yeah, i wondered if i should follow jewish scribal practice and burn it…

S: what can i say, i never even took a class with him

so scott forced me back to the book… no, not romans 8. romans 3 right at a subsection entitled None Are Righteous

Especially unrighteous are those who let their bibles fall apart and neglect to glue them back together.

It’s an interesting question, one I’ve never thought of before. I have no idea what happened to all my old bibles, but I’m sure I didn’t throw them away. My guess would be they are sitting in an attic in my parents’ home.

In related news: B rebuked me a few nights ago for keeping my bible on the floor.

Especially unrighteous are those who place their bibles upon the floor to be chewed upon by worms.

is this discussion one that only current and former CoC people would have? i have a line-up of Bibles (notice i capitalized Bible!) in a variety of states of repair on my shelf. my former roommate, a lapsed roman catholic (no capitals), sometimes wondered at the number of them. when i periodically go through my book collection looking for candidates for removal (which presently means a demotion from the bookshelf itself to a stack on the floor in front of the bookshelf), it never crosses my mind to throw out a Bible. guess they put something in that CoC communion grape juice.

Same here, Richard. I’ve never been able to bring myself to throw one out, even my NIV Study Bible, which I slowly came to despise.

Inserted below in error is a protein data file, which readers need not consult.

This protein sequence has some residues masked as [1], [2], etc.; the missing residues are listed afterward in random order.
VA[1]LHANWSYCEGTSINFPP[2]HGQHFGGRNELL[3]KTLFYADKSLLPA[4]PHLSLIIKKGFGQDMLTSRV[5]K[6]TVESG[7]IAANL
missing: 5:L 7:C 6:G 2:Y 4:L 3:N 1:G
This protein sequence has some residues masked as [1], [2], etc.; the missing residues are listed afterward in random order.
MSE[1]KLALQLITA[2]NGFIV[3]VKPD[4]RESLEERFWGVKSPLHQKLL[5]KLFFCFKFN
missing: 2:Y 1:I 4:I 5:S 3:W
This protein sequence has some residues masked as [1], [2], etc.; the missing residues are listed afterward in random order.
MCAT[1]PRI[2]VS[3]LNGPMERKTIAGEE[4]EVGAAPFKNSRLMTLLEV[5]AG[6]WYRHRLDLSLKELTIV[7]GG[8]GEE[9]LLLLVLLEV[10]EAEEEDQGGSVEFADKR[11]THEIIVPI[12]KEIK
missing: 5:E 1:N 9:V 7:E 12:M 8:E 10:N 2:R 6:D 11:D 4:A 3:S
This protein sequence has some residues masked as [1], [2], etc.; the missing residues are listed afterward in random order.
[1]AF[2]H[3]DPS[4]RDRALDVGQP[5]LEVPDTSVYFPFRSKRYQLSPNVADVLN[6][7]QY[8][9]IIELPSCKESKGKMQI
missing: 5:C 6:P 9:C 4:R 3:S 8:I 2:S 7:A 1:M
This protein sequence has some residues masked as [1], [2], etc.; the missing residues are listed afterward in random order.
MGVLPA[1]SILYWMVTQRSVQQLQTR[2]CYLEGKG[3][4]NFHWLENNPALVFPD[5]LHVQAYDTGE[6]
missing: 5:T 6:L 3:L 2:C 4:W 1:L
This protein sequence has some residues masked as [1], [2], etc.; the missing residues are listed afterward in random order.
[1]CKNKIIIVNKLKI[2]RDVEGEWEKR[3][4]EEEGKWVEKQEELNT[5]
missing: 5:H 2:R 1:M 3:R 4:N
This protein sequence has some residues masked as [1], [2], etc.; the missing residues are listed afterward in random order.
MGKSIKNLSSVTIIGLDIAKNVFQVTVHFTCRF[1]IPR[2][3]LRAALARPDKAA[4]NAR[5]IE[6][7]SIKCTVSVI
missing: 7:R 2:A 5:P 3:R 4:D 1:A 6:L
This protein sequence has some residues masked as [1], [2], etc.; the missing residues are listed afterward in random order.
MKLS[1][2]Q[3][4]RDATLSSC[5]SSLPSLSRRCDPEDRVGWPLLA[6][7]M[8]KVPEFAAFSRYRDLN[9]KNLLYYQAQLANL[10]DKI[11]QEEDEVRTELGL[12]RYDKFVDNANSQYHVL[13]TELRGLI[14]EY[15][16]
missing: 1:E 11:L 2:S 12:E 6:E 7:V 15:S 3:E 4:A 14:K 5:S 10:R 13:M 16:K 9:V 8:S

When I keep a book on my floor it means it’s being read regularly. The stuff I never look at is on my shelf. I tried to explain this to B, but in her world holy books are things to be looked after and venerated, but never read.

i don’t know, i’ve known roman catholics to get quite upset about bibles on the floor… granted, they had one and it was open to psalm 23… but that’s beside the point. it was to be looked at and not read, as JH says.

the collecting of bibles is probably something quite protestant and quite american and probably quite primativist.

Where is a good old-fashioned genizeh when you need one?

JH, after years of living in Egypt and Saudi Arabia, I have a visceral reaction to bibles on floors or next to shoes or within 10 feet of a bathroom.

Keep any bible you actually use, one copy of every version and any bible with a quality binding, quirky history or aesthetic value (after all, if no one’s reading it or only looking at the prints of paintings by dead Spaniards or Italians inside, it might as well look good on the shelf). Burn the paperbacks and good riddance… or you could always give them away: perhaps this is an option

I have three Bibles here, I believe—an NRSV that’s on the floor by my bed, an Oxford RSV that’s on a pile of stuff here in the study, and a King James (sort of falling apart) that belonged to my father. Oh, and I have a Greek New Testament.

Happily, all are useful enough that the question of how to dispose of one hasn’t come up. I am plagued, however, by my copy of the Maximus poems by Charles Olson. They’re full of notes I took when studying them with Donald Revell, and the poems are wonderful in and of themselves. Sadly, however, my old cat once peed on the book, and thus I can’t really read the book unless I have a particularly bad head cold. It’s a problem.

so, maybe i won’t get rid of them… there’s always something about going back through a bible and being startled by the notes you’ve made in them… you mean i used to think it might mean that?